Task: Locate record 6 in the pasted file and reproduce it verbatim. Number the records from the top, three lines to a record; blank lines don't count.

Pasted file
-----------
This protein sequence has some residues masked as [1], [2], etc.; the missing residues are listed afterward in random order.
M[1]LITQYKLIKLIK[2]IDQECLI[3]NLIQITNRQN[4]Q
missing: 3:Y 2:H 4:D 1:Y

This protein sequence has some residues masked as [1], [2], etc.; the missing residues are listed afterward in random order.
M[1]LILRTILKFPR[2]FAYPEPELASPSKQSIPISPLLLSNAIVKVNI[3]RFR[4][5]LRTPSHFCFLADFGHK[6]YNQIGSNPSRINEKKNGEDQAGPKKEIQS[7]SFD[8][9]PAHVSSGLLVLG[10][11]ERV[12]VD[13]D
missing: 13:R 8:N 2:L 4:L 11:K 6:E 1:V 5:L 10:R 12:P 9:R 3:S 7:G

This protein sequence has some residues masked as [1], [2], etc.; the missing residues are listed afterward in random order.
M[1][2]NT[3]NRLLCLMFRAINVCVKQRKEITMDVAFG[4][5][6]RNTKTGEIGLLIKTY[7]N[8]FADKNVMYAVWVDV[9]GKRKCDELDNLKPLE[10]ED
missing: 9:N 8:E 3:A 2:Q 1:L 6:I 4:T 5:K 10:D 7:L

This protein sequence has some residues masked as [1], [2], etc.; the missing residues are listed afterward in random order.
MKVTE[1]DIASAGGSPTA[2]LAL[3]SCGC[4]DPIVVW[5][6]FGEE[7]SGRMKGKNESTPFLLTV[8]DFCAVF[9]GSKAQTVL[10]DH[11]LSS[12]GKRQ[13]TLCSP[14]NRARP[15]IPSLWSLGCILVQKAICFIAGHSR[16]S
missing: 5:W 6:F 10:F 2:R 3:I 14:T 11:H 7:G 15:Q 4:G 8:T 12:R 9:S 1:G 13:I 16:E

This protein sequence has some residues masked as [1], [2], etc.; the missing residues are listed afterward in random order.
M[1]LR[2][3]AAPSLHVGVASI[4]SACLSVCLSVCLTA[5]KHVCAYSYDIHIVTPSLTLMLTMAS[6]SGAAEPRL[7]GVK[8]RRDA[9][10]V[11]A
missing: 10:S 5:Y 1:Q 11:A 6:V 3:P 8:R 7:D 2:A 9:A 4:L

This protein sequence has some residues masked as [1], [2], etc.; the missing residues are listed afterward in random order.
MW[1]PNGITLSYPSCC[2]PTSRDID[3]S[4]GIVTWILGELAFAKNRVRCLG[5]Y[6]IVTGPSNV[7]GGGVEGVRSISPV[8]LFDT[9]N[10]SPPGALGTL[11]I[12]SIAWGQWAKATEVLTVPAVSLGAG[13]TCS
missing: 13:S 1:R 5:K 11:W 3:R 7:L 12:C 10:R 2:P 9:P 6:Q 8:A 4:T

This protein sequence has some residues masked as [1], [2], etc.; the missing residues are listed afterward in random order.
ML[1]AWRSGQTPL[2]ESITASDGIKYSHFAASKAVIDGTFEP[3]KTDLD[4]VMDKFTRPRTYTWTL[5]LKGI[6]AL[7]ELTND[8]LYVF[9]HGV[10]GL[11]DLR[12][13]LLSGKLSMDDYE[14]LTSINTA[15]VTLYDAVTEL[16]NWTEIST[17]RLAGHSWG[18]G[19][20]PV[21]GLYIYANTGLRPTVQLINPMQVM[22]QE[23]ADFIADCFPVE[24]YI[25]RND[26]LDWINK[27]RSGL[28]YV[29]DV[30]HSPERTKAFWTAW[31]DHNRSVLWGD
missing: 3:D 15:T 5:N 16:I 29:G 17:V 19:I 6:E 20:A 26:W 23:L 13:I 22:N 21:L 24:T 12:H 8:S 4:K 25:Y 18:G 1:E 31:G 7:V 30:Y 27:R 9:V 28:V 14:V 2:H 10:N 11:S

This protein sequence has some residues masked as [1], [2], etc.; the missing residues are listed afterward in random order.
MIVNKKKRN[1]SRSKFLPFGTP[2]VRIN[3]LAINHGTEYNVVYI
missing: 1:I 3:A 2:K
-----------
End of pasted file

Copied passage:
This protein sequence has some residues masked as [1], [2], etc.; the missing residues are listed afterward in random order.
MW[1]PNGITLSYPSCC[2]PTSRDID[3]S[4]GIVTWILGELAFAKNRVRCLG[5]Y[6]IVTGPSNV[7]GGGVEGVRSISPV[8]LFDT[9]N[10]SPPGALGTL[11]I[12]SIAWGQWAKATEVLTVPAVSLGAG[13]TCS
missing: 13:S 1:R 5:K 11:W 3:R 7:L 12:C 10:R 2:P 9:P 6:Q 8:A 4:T